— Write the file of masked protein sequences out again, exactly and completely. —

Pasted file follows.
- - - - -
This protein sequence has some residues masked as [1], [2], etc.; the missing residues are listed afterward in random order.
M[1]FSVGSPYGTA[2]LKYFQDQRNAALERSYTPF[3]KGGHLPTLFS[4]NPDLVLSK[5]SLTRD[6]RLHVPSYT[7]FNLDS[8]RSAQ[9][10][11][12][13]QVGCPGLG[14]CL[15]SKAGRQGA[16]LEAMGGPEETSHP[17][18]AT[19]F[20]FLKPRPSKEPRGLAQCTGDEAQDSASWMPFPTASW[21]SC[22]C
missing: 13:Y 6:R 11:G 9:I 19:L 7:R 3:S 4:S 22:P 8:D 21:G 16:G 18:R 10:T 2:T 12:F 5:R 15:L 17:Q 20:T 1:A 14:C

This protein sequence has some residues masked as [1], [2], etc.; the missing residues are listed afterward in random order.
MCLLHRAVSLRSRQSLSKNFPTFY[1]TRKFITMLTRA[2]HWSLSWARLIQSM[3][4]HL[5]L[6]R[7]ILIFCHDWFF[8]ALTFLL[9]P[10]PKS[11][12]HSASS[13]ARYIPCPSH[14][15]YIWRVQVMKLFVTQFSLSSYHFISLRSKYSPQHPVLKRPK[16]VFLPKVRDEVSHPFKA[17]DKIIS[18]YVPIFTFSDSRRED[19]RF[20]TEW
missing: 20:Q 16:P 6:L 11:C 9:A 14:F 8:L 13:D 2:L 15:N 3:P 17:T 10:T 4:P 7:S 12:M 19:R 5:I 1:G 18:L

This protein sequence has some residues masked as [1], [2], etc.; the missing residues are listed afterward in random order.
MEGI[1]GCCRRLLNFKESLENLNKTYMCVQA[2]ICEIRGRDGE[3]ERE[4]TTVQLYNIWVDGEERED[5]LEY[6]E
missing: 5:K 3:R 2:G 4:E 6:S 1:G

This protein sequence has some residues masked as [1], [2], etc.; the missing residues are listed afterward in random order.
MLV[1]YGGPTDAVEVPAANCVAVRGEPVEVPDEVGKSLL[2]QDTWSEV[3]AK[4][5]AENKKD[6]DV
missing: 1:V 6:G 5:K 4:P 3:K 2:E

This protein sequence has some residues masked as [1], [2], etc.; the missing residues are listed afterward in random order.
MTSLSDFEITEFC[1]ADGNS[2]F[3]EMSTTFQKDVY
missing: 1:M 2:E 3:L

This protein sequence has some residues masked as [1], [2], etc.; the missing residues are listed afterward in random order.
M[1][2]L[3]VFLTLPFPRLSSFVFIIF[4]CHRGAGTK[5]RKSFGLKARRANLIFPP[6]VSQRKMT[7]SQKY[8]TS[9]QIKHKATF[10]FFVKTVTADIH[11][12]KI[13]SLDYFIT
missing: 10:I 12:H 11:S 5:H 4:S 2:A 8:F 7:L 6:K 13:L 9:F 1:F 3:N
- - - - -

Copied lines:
This protein sequence has some residues masked as [1], [2], etc.; the missing residues are listed afterward in random order.
M[1]FSVGSPYGTA[2]LKYFQDQRNAALERSYTPF[3]KGGHLPTLFS[4]NPDLVLSK[5]SLTRD[6]RLHVPSYT[7]FNLDS[8]RSAQ[9][10][11][12][13]QVGCPGLG[14]CL[15]SKAGRQGA[16]LEAMGGPEETSHP[17][18]AT[19]F[20]FLKPRPSKEPRGLAQCTGDEAQDSASWMPFPTASW[21]SC[22]C
missing: 13:Y 6:R 11:G 9:I 19:L 7:R 3:S 4:S 22:P 8:D 21:G 16:G 18:R 10:T 2:T 12:F 5:R 15:L 17:Q 20:T 1:A 14:C

This protein sequence has some residues masked as [1], [2], etc.; the missing residues are listed afterward in random order.
MCLLHRAVSLRSRQSLSKNFPTFY[1]TRKFITMLTRA[2]HWSLSWARLIQSM[3][4]HL[5]L[6]R[7]ILIFCHDWFF[8]ALTFLL[9]P[10]PKS[11][12]HSASS[13]ARYIPCPSH[14][15]YIWRVQVMKLFVTQFSLSSYHFISLRSKYSPQHPVLKRPK[16]VFLPKVRDEVSHPFKA[17]DKIIS[18]YVPIFTFSDSRRED[19]RF[20]TEW
missing: 20:Q 16:P 6:L 11:C 9:A 14:F 8:L 13:D 2:L 15:N 3:P 17:T 10:T 4:P 7:S 12:M 19:R 5:I 1:G 18:L

This protein sequence has some residues masked as [1], [2], etc.; the missing residues are listed afterward in random order.
MEGI[1]GCCRRLLNFKESLENLNKTYMCVQA[2]ICEIRGRDGE[3]ERE[4]TTVQLYNIWVDGEERED[5]LEY[6]E
missing: 5:K 3:R 2:G 4:E 6:S 1:G

This protein sequence has some residues masked as [1], [2], etc.; the missing residues are listed afterward in random order.
MLV[1]YGGPTDAVEVPAANCVAVRGEPVEVPDEVGKSLL[2]QDTWSEV[3]AK[4][5]AENKKD[6]DV
missing: 1:V 6:G 5:K 4:P 3:K 2:E

This protein sequence has some residues masked as [1], [2], etc.; the missing residues are listed afterward in random order.
MTSLSDFEITEFC[1]ADGNS[2]F[3]EMSTTFQKDVY
missing: 1:M 2:E 3:L

This protein sequence has some residues masked as [1], [2], etc.; the missing residues are listed afterward in random order.
M[1][2]L[3]VFLTLPFPRLSSFVFIIF[4]CHRGAGTK[5]RKSFGLKARRANLIFPP[6]VSQRKMT[7]SQKY[8]TS[9]QIKHKATF[10]FFVKTVTADIH[11][12]KI[13]SLDYFIT
missing: 10:I 12:H 11:S 5:H 4:S 2:A 8:F 7:L 6:K 13:L 9:F 1:F 3:N